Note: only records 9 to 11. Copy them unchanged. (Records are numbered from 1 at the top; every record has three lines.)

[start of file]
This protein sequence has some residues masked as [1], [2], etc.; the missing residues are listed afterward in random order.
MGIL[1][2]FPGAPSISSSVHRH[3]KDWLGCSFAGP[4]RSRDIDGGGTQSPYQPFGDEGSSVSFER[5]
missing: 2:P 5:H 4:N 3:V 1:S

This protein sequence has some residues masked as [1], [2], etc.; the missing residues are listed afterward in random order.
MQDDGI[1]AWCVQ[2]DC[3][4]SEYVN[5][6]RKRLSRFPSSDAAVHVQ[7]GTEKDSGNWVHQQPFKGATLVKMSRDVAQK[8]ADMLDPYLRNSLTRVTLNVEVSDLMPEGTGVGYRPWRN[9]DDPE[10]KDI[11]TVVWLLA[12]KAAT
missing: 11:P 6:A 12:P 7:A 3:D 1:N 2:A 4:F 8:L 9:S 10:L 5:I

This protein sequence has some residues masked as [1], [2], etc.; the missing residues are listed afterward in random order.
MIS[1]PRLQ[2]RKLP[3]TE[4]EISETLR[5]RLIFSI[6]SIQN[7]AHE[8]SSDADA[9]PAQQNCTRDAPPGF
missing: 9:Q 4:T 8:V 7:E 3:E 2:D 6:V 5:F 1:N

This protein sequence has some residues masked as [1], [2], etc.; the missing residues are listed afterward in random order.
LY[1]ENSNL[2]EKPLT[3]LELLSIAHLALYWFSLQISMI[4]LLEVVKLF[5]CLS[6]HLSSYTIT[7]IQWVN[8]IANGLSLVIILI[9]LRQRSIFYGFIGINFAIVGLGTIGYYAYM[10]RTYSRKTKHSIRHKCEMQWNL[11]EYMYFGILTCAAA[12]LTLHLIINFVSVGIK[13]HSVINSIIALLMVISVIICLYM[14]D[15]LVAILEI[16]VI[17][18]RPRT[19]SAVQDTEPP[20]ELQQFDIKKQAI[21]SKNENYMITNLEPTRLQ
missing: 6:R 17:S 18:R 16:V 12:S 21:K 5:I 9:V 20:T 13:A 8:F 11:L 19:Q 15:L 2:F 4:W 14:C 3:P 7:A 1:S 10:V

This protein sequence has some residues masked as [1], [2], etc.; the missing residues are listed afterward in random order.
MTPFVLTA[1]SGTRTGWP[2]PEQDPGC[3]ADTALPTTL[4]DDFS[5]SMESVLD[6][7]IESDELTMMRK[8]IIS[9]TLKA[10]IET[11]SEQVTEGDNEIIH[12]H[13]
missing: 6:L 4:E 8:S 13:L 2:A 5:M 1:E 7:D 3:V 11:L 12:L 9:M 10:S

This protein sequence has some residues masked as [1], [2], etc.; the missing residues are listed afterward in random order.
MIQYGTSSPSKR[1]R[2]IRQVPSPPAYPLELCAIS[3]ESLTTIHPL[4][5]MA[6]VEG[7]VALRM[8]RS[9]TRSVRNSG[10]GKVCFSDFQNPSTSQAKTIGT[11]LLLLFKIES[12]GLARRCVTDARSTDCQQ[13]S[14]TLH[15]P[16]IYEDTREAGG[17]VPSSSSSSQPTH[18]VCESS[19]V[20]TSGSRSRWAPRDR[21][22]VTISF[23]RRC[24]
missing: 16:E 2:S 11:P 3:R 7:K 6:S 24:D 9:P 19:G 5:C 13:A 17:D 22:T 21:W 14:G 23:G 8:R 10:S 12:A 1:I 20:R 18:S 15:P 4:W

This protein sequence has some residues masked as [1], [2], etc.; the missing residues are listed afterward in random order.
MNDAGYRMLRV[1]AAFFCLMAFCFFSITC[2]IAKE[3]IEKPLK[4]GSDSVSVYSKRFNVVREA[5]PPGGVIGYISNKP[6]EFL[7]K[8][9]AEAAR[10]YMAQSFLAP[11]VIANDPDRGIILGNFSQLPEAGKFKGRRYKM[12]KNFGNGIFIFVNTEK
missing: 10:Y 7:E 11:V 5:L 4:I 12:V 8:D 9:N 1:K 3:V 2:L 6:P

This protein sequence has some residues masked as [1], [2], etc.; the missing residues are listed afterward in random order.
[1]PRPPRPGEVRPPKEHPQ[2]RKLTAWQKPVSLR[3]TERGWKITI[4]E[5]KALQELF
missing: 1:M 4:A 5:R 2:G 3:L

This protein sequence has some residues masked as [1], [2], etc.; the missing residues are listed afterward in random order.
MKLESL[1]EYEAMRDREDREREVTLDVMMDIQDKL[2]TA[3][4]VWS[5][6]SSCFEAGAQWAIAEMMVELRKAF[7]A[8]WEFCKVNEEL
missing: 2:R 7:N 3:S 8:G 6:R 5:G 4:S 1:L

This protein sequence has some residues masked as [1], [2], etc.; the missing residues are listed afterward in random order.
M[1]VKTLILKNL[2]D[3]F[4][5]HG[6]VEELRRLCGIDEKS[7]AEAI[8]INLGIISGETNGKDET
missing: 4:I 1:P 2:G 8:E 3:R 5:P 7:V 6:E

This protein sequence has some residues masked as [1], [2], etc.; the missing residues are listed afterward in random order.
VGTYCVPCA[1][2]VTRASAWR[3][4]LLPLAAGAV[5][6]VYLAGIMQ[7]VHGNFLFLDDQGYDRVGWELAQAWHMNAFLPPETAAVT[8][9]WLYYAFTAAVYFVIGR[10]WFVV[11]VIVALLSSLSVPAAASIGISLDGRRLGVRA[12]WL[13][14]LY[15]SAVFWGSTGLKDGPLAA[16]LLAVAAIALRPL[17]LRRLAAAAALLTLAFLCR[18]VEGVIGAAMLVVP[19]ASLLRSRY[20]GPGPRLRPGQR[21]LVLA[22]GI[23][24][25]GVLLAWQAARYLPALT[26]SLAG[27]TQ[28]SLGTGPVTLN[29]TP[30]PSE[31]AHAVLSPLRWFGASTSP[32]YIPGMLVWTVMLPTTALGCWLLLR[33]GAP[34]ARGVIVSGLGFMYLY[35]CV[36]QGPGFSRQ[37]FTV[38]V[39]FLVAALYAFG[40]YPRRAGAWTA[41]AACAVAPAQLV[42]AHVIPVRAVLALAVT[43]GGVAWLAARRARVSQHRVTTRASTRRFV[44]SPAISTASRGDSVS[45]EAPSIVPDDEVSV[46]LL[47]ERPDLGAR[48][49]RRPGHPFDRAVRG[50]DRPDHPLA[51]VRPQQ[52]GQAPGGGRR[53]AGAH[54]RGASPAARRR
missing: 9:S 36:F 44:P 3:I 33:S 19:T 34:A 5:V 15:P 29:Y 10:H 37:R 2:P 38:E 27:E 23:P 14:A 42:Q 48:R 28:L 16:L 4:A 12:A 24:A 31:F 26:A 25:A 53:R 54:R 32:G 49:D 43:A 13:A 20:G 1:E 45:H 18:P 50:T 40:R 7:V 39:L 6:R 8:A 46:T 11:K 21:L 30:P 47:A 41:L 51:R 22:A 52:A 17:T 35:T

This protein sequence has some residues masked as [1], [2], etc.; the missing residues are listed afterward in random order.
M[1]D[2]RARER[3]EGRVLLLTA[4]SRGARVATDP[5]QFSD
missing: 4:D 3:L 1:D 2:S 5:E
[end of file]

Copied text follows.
This protein sequence has some residues masked as [1], [2], etc.; the missing residues are listed afterward in random order.
MKLESL[1]EYEAMRDREDREREVTLDVMMDIQDKL[2]TA[3][4]VWS[5][6]SSCFEAGAQWAIAEMMVELRKAF[7]A[8]WEFCKVNEEL
missing: 2:R 7:N 3:S 8:G 6:R 5:G 4:S 1:L

This protein sequence has some residues masked as [1], [2], etc.; the missing residues are listed afterward in random order.
M[1]VKTLILKNL[2]D[3]F[4][5]HG[6]VEELRRLCGIDEKS[7]AEAI[8]INLGIISGETNGKDET
missing: 4:I 1:P 2:G 8:E 3:R 5:P 7:V 6:E

This protein sequence has some residues masked as [1], [2], etc.; the missing residues are listed afterward in random order.
VGTYCVPCA[1][2]VTRASAWR[3][4]LLPLAAGAV[5][6]VYLAGIMQ[7]VHGNFLFLDDQGYDRVGWELAQAWHMNAFLPPETAAVT[8][9]WLYYAFTAAVYFVIGR[10]WFVV[11]VIVALLSSLSVPAAASIGISLDGRRLGVRA[12]WL[13][14]LY[15]SAVFWGSTGLKDGPLAA[16]LLAVAAIALRPL[17]LRRLAAAAALLTLAFLCR[18]VEGVIGAAMLVVP[19]ASLLRSRY[20]GPGPRLRPGQR[21]LVLA[22]GI[23][24][25]GVLLAWQAARYLPALT[26]SLAG[27]TQ[28]SLGTGPVTLN[29]TP[30]PSE[31]AHAVLSPLRWFGASTSP[32]YIPGMLVWTVMLPTTALGCWLLLR[33]GAP[34]ARGVIVSGLGFMYLY[35]CV[36]QGPGFSRQ[37]FTV[38]V[39]FLVAALYAFG[40]YPRRAGAWTA[41]AACAVAPAQLV[42]AHVIPVRAVLALAVT[43]GGVAWLAARRARVSQHRVTTRASTRRFV[44]SPAISTASRGDSVS[45]EAPSIVPDDEVSV[46]LL[47]ERPDLGAR[48][49]RRPGHPFDRAVRG[50]DRPDHPLA[51]VRPQQ[52]GQAPGGGRR[53]AGAH[54]RGASPAARRR
missing: 9:S 36:F 44:P 3:I 33:S 19:T 34:A 5:V 15:P 29:Y 10:H 37:R 2:P 38:E 27:E 23:P 14:A 42:Q 48:R 28:L 16:L 4:A 12:A 24:A 31:F 26:A 25:A 53:R 54:R 32:G 49:D 43:A 13:A 20:G 1:E 45:H 18:P 50:T 40:R 7:V 39:L 6:R 8:A 46:T 11:K 21:L 30:P 47:A 41:L 51:R 22:A 52:A 17:T 35:T